Thank goodness the air conditioning is working well and with the blinds down in the lounge it was pretty cool on indoors.

Already before breakfast some blows were spotted and we were able to see straight away that they were distant Sperm whales. Sadly they took a dive before we were able to change course but where there is one there may be others…..However, a pod of short-finned pilot whales made an unexpected visit and crossed our bow. Soon after breakfast more whales were seen ahead of us and they were False Killer Whales. These are very fast whales and are closely related to both pilot and killer whales. They spent quite some time underwater and were tricky to spot – but some brief views confirmed there were at least 7 animals around.

Marijke then invited us to a lecture on turtle biology. She gave us an overview about nesting behaviour and how well adapted sea turtles are to living in the sea. These cold blooded reptiles have incredible adaptation for life in the oceans and the Green turtles of Ascension are one of the largest species of turtles. It is truly amazing how these huge animals swim all the way from their Brazilian feeding grounds to lay their eggs in this island’s golden beaches, nothing for them to eat during the whole voyage, until they return to Brazil, where they gorge on lush sea grass beds. Only the females come ashore, to dig the holes in which they hide their eggs, about a hundred at a time.

As soon as her lecture was over, a call was made of more blows ahead of the . The whales were easily identified once again by their forward, angled spouts and characteristic outline. The whales were staying quite long at the surface, making some shallow dives but soon popping up again and long enough for Captain Evgeny to sail gently and quietly towards them so we could watch them at the surface for a while before taking another breath and disappearing below the surface. There were at least eight female sperm whales around with one whale having quite some pale skin colouration around the dorsal fin. These whales dive very deep to hunt for giant squid and we were lucky to see them as most of the time these animals are down at depths of up to 2000m. and only spend short period of time on the surface.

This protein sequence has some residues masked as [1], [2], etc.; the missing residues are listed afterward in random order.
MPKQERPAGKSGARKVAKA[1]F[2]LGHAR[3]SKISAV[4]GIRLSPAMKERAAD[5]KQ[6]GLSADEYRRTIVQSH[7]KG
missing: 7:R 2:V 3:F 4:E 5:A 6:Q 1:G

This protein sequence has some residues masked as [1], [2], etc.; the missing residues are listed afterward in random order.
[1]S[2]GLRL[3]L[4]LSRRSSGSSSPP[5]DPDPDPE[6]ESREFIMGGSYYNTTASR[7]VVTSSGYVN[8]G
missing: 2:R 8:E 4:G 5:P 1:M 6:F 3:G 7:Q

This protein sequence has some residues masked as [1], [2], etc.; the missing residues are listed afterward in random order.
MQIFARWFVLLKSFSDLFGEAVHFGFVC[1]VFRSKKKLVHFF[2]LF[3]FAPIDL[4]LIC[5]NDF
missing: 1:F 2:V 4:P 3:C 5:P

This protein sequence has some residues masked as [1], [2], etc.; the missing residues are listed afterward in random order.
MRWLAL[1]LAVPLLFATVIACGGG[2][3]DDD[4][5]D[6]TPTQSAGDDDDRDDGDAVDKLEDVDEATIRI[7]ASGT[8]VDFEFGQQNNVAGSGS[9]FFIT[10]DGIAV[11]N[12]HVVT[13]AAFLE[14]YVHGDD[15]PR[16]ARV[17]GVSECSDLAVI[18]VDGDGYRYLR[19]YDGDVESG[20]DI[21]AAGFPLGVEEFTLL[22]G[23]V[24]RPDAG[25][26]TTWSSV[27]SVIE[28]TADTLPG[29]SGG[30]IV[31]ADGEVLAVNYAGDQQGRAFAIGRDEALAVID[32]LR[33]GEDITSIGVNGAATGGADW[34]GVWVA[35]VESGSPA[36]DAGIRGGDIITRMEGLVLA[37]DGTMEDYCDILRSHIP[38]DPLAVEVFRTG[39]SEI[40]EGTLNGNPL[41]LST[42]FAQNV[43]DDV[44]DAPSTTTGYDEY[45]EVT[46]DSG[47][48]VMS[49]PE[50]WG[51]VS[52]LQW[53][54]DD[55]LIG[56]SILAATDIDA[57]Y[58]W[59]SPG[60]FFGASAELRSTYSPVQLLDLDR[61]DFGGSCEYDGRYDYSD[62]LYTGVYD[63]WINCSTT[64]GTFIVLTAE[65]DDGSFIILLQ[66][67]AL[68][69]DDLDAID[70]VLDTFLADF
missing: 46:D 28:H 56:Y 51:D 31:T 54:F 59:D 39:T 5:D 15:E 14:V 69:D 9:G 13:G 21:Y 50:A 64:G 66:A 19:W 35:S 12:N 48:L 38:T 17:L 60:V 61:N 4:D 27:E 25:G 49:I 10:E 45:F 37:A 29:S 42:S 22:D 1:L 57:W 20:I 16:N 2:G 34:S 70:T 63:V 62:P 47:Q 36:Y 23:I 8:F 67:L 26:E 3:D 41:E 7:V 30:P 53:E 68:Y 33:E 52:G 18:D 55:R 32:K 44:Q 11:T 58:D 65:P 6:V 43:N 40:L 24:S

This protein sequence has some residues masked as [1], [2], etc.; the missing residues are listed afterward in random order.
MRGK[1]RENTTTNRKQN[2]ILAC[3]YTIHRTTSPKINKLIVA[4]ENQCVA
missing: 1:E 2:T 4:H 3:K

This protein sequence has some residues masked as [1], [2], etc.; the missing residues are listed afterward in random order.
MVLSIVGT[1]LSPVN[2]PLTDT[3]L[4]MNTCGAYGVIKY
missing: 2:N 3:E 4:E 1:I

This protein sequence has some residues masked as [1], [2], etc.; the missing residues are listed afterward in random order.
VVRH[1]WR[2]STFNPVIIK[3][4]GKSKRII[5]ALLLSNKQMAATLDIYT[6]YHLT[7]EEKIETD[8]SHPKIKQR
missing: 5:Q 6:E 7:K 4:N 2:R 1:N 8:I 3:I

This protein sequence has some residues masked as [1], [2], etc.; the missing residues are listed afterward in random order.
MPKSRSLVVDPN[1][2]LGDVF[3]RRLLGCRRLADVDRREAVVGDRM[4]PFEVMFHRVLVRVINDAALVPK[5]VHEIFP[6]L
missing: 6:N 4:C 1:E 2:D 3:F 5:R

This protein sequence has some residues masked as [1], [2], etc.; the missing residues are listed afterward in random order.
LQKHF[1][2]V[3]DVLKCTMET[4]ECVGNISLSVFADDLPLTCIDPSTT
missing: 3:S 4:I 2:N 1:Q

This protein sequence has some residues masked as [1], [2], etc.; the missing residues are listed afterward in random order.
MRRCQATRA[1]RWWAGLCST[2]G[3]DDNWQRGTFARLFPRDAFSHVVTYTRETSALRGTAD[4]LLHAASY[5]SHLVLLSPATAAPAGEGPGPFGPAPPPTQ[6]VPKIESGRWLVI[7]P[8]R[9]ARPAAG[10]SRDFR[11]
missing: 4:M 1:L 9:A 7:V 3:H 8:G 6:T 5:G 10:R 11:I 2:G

After lunch, as temperatures continued to increase to peak at around 33 degrees Celsius, it was very quiet around the ship. Seba and Arjen invited passengers to return their muck boots as it will definitely be too hot on Ascension so open sandals and flip flops are much more appropriate footwear! Hans made an announcement that we now also have a swimming pool onboard on deck 3, where one of the zodiacs has been filled up with seawater and where one can sit in the shade and enjoy a breeze of fresh air too.
The afternoon presentation was given by Bob who told us all about the things that we were not told about Napoleon at St Helena. This rather entertaining lecture was followed by a movie about Ascension.

Amongst these afternoon activities a large pod of distant dolphins passed the Plancius. It was a pity that they clearly ignored us as they porpoised in an opposite direction and soon were lost out of sight. The photographs later confirmed that they were Clymene dolphins – a type of spinner dolphin that often frequent in the deep tropical seas.